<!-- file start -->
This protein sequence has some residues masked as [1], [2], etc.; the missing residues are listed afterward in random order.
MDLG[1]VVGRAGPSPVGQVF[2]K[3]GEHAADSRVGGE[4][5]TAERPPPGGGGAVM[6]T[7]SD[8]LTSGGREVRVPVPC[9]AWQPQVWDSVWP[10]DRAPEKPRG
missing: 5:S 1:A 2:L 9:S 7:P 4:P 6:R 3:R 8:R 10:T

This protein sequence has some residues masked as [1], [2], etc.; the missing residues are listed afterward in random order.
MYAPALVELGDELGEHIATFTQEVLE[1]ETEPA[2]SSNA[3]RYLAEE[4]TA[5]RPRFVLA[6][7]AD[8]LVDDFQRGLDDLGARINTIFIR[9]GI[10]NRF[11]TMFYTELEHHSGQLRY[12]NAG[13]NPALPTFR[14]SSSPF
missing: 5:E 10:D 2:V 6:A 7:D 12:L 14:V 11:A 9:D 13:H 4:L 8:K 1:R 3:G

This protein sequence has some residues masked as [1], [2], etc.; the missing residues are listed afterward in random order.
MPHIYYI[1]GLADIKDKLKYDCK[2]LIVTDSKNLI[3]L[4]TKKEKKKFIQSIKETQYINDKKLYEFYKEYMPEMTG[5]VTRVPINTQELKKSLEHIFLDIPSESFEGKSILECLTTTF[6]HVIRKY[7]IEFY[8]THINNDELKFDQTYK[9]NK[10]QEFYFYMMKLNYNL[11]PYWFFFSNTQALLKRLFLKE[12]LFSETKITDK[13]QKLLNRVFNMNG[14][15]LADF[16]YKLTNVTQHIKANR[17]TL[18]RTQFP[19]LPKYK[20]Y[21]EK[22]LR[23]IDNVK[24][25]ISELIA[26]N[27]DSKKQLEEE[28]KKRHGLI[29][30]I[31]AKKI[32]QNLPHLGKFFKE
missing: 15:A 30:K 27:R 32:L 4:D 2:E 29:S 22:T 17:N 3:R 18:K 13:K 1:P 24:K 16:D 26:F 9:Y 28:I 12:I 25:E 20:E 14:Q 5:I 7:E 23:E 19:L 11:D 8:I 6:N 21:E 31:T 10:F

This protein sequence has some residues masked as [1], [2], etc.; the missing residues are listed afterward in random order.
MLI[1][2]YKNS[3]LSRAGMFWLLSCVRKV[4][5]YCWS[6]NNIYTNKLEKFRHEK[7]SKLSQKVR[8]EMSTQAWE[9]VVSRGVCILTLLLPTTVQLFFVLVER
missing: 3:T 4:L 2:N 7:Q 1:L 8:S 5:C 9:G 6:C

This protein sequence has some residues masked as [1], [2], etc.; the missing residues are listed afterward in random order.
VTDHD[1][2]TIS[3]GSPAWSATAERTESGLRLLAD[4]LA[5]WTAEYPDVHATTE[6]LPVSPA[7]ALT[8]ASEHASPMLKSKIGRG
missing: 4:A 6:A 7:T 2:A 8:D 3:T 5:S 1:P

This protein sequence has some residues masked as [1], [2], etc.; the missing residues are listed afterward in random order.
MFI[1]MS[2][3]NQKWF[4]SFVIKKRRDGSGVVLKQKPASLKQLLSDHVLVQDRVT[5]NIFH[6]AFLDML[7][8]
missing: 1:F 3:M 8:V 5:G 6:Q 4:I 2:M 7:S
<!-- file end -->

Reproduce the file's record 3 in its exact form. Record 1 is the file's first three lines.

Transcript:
This protein sequence has some residues masked as [1], [2], etc.; the missing residues are listed afterward in random order.
MPHIYYI[1]GLADIKDKLKYDCK[2]LIVTDSKNLI[3]L[4]TKKEKKKFIQSIKETQYINDKKLYEFYKEYMPEMTG[5]VTRVPINTQELKKSLEHIFLDIPSESFEGKSILECLTTTF[6]HVIRKY[7]IEFY[8]THINNDELKFDQTYK[9]NK[10]QEFYFYMMKLNYNL[11]PYWFFFSNTQALLKRLFLKE[12]LFSETKITDK[13]QKLLNRVFNMNG[14][15]LADF[16]YKLTNVTQHIKANR[17]TL[18]RTQFP[19]LPKYK[20]Y[21]EK[22]LR[23]IDNVK[24][25]ISELIA[26]N[27]DSKKQLEEE[28]KKRHGLI[29][30]I[31]AKKI[32]QNLPHLGKFFKE
missing: 15:A 30:K 27:R 32:L 4:D 2:E 29:S 22:T 17:N 3:R 18:K 13:K 1:P 24:K 16:D 26:F 9:Y 28:I 12:I 25:E 20:E 14:Q 5:I 7:E 23:E 19:L 11:D 8:I 6:N 21:E 31:T 10:F